US steel tariff exemption extension receives cool welcome from business leaders

By Scunthorpe Telegraph | Posted: 1 May 2018

A TEMPORARY extension has been granted for EU nations from the US steel and aluminium tariffs. 

President Trump has issued proclamations to modify the Section 232, including  includes the extension of exemptions for the EU, Canada and Mexico, while negotiations continue and the finalisation of an agreement with South Korea. 

UK Steel director, Gareth Stace, said: "Today’s announcement will be greeted with a certain sense of relief from UK steel producers. As the exemption deadline edged ever closer with no sign of a deal being struck, we had increasingly been expecting the worst and the immediate introduction of tariffs. A further extension to the EU exemption gives us a little more breathing room to continue discussions and find a way through the current impasse to reach a permanent agreement that works for all parties.

“However, this extension comes with a health-warning. 30 days does not give us much time and all signs point towards a US insistence on the restriction of steel exports by its allies. Such an outcome would be viewed in a dim light by many here; indeed for some it could have a greater impact than tariffs alone."

Read more: British Steel: The Movie - out now!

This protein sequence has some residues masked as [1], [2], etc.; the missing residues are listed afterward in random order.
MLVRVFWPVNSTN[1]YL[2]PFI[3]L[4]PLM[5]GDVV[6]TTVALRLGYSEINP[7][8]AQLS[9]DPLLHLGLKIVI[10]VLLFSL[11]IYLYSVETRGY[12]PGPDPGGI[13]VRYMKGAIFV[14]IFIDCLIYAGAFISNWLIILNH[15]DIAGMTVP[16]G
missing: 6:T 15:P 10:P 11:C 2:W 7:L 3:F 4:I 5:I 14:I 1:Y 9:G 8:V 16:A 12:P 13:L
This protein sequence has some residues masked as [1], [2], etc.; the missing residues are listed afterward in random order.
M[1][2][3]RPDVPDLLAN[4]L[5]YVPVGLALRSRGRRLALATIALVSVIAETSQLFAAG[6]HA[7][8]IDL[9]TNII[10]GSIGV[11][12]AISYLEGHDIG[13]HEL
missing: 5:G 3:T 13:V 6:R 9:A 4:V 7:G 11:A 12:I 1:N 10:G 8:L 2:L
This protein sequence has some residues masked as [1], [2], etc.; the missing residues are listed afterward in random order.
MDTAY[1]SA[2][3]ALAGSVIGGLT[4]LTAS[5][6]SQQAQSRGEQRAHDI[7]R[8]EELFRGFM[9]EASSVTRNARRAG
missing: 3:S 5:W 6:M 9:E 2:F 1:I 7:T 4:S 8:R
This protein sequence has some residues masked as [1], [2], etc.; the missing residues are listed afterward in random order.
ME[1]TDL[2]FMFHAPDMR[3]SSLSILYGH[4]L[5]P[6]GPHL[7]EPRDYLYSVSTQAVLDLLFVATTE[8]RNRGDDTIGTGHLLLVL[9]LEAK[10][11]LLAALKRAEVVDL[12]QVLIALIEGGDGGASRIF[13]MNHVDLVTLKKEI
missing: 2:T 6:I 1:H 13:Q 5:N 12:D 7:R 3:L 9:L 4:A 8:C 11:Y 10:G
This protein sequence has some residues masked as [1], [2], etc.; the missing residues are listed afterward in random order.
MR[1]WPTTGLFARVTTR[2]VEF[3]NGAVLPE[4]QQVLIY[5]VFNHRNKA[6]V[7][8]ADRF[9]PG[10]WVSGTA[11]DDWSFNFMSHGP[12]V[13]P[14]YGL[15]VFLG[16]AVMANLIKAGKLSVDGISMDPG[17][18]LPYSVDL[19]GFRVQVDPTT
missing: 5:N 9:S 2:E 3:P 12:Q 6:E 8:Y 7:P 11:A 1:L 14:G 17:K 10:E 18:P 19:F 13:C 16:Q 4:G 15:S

Agreements in principle have also been reached with Argentina, Australia, and Brazil and are highly likely to be based on hard quotas based on a proportion of historical import levels (2016-17), similar to South Korea’s agreement.

Ben Digby, CBI international director, said: “Firms in the UK and the EU can breathe a small sigh of relief that they continue to be exempt from the President’s trade tariffs, following the Government’s engagement with the White House.

“However, as the stay of exemption has only been granted for one extra month, there is a sense of the can having been kicked down the road.

“Businesses urgently need to know what would have to happen for the exemption to become permanent, to properly reflect the close trading relationship between the USA and the UK - the UK is the largest foreign investor in America, and British companies support over one million jobs in the USA, from Alaska to New York.

Read more: Steel tycoon to launch bank aimed at helping British industry trade globally after Brexit

“Prolonging the uncertainty around these tariffs is a lose-lose for all concerned – it damages prosperity on both sides of the Atlantic. Firms cannot continue making investment decisions based on short-term uncertain deadlines, and we will continue to work closely with the U.S. Administration to protect British trade, jobs and growth.”

On May 21, the CBI will publish Sterling Assets 9: British investment creating US jobs – a report looking at the economic impact of British firms on the American economy and US trade in goods and services with the UK.

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